Harrington: With the durability of Scott and Kinlaw in question, and the experience of Royster and Carter lacking, I would not be shocked to see the staff make a shift or two to bolster this unit. Exactly who remains to be seen, but you have some players on this team who were formidable runners in high school who are not contributing nearly enough.
Among them are Lydell Sargeant, who rushed for 1,772 yards and 19 touchdowns as a high school senior in 2004. He also ran for 124 yards and a touchdown in the CaliFlorida All-Star game. Travis McBride led his McKeesport team to a PIAA title in 2005 and was the top WPIAL back that year with 1,607 yards on the ground and 23 touchdowns. Also, if Dan Lawlor can make an impact at fullback this spring, don't count out Matt Hahn as a tailback possibility. He's certainly not the fastest runner, but he may be the toughest on the team. Over his career he's rushed 15 times for 52 yards. A featured back? Perhaps not, but he could be an integral component if a lead horse fails to emerge.
Brennan: Is there anyone else you'd like to throw into that mix? I'll take a less all-encompassing approach and say Royster. In the days leading up to the Outback Bowl, teammates told us he is a strong runner with good but not spectacular speed, and that he has a great attitude. Hunt was the perfect example of a back like that not only earning playing time at Penn State, but also emerging as a impact player.
It's Now or Never
Harrington: As much as this also applies to Kinlaw, Scott is the man who has the eyes of the Nittany Nation on him. Few players have received as much hype entering Happy Valley as Scott did, coming off a record setting high school career. However, to date he has had only three 100-yard rushing games at PSU: 2003 vs. Kent State (21 carries for 100 yards), 2004 vs. Akron (11 carries for 116 yards) and 2006 Orange Bowl vs. Florida State (26 carries for 110 yards). The stars have aligned for Scott to go out with a bang, but the first question he needs to answer is whether he can make it out of the spring healthy, given that he has had a series of knee and ankle injuries which have sidelined him throughout his career.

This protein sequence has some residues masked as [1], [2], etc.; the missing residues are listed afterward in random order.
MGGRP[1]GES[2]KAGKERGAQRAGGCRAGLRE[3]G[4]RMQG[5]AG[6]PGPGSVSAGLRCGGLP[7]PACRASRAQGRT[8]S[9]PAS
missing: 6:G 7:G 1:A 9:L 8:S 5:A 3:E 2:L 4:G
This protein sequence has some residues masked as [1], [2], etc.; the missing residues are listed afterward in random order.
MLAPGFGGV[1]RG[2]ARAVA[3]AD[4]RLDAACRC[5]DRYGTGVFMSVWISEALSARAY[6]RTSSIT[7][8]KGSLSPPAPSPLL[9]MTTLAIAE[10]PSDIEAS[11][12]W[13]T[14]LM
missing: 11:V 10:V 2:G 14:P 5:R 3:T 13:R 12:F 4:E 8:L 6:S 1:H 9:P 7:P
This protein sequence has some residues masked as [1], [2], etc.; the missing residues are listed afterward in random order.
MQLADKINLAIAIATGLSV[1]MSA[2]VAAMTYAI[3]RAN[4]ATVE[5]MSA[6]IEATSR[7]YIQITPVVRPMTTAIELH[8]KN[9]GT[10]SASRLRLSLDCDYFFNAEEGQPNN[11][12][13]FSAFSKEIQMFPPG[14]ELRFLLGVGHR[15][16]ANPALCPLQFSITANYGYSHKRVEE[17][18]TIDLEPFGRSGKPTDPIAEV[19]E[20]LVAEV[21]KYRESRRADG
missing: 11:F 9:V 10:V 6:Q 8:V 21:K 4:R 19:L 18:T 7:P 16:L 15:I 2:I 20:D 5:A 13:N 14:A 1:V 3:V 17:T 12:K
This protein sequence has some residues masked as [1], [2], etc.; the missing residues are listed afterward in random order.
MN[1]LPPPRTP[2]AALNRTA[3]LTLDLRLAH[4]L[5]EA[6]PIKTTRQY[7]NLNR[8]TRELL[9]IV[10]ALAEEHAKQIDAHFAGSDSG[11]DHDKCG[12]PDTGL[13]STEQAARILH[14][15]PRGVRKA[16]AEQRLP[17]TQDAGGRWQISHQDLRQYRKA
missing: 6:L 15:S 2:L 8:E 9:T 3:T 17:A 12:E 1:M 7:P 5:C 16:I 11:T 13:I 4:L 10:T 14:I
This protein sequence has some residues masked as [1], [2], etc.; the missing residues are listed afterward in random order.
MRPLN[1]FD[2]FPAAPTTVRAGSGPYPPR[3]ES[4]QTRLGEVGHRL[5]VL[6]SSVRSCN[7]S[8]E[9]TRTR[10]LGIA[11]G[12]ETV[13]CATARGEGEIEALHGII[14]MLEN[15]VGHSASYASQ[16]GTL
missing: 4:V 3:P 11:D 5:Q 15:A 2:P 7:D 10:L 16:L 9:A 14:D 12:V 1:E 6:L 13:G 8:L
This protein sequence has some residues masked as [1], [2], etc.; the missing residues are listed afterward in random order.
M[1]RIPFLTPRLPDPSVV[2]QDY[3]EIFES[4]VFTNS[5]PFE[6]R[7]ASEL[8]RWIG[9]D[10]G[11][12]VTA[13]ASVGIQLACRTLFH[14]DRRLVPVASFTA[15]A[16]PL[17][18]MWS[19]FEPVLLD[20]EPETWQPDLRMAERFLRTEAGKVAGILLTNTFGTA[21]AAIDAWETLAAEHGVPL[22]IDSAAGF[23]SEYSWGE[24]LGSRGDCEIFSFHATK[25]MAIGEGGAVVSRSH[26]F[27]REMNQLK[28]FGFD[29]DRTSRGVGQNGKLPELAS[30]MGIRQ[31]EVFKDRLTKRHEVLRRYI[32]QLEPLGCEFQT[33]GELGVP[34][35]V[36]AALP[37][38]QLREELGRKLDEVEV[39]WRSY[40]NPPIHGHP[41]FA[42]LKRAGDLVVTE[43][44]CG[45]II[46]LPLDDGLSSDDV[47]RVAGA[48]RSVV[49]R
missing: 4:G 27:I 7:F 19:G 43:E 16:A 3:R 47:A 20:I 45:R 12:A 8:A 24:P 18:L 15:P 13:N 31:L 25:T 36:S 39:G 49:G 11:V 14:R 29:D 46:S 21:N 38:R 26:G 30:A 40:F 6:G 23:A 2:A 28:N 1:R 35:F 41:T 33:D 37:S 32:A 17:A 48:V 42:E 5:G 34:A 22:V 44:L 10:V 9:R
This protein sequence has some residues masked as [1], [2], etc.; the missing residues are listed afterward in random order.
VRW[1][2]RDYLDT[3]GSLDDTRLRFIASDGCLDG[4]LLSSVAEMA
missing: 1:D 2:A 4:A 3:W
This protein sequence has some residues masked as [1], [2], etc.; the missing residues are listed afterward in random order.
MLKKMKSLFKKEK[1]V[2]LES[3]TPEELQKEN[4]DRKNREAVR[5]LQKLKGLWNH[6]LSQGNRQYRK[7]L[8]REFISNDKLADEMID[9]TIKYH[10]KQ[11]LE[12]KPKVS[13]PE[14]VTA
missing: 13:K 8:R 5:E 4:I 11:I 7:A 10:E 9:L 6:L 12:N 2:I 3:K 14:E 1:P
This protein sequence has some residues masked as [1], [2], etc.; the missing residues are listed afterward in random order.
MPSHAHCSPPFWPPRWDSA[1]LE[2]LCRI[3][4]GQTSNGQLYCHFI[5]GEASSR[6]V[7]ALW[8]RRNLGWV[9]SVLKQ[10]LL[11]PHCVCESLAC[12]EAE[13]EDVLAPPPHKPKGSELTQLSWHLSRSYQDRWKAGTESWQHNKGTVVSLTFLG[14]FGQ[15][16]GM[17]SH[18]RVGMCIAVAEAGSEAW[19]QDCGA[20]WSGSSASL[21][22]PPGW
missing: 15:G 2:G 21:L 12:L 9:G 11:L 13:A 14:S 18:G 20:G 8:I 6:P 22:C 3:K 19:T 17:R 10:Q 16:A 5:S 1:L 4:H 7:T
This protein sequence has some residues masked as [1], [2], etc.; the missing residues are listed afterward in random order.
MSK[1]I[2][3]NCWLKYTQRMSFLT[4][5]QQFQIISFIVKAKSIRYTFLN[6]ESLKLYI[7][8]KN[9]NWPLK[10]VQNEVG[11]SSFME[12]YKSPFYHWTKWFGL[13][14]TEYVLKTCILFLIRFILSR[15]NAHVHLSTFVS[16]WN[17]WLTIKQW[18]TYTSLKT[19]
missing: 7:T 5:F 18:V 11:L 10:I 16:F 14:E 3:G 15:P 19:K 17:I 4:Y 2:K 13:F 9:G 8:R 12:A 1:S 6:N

Brennan: Which leaves me with Kinlaw. For all of the talk of his game-breaking speed coming into Penn State, I have yet to see him break anything in a game. Sure he rushed for 199 yards last season, but 86 of those -- including his career-long 43-yard carry -- came against Division I-AA Youngstown State. Take that game out of the mix, and his career rushing average falls to 3.2 yards (240 yards on 74 carries). Even more troubling: on 80 career carries, he has been thrown for a total of 60 yards in losses. This is exhibit A on why never I slobber all over someone's potential based solely on their 40 time. Having said all that, Kinlaw should have every opportunity to earn significant playing time in his fifth and final season in Happy Valley. Let's see if he seizes the opportunity this spring.
Stay tuned to Fight On State as Brennan and Harrington continue to take closeup looks at each PSU unit as the team prepares for spring practice. Also, catch other unit editions of Take Your Marks: